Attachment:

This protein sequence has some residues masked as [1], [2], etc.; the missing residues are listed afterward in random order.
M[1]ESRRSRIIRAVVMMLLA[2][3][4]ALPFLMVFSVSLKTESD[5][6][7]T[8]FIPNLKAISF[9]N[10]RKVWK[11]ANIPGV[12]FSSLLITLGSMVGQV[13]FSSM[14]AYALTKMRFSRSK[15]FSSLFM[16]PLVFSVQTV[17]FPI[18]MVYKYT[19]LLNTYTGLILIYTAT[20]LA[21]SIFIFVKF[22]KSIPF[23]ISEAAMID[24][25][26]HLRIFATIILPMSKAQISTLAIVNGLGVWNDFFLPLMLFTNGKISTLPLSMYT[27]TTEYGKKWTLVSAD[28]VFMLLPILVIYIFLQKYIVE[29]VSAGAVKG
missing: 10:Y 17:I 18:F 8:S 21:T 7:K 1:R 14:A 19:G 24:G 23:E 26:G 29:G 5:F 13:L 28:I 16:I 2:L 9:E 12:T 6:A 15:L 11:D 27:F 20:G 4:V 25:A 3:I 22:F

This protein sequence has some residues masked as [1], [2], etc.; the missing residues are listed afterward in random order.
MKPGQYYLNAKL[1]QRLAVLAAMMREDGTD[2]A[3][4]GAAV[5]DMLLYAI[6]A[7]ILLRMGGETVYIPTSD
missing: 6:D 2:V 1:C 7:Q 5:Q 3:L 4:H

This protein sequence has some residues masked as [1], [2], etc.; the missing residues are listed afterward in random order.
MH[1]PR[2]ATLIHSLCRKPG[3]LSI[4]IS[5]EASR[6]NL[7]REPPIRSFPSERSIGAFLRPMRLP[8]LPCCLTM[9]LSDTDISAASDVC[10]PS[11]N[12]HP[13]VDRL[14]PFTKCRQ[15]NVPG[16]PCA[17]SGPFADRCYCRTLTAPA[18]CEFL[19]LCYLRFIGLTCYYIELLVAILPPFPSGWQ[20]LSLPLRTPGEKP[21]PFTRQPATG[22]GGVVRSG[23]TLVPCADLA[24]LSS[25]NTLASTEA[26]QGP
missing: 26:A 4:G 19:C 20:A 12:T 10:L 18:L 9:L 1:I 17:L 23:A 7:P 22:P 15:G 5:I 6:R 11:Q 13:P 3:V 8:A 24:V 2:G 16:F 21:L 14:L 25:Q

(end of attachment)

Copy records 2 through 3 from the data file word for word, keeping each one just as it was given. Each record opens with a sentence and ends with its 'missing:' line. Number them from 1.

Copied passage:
This protein sequence has some residues masked as [1], [2], etc.; the missing residues are listed afterward in random order.
MKPGQYYLNAKL[1]QRLAVLAAMMREDGTD[2]A[3][4]GAAV[5]DMLLYAI[6]A[7]ILLRMGGETVYIPTSD
missing: 6:D 2:V 1:C 7:Q 5:Q 3:L 4:H

This protein sequence has some residues masked as [1], [2], etc.; the missing residues are listed afterward in random order.
MH[1]PR[2]ATLIHSLCRKPG[3]LSI[4]IS[5]EASR[6]NL[7]REPPIRSFPSERSIGAFLRPMRLP[8]LPCCLTM[9]LSDTDISAASDVC[10]PS[11]N[12]HP[13]VDRL[14]PFTKCRQ[15]NVPG[16]PCA[17]SGPFADRCYCRTLTAPA[18]CEFL[19]LCYLRFIGLTCYYIELLVAILPPFPSGWQ[20]LSLPLRTPGEKP[21]PFTRQPATG[22]GGVVRSG[23]TLVPCADLA[24]LSS[25]NTLASTEA[26]QGP
missing: 26:A 4:G 19:C 20:A 12:T 10:L 18:L 9:L 1:I 17:L 23:A 7:P 22:P 15:G 5:I 6:R 11:Q 13:P 3:V 8:A 24:V 2:G 16:F 21:L 14:L 25:Q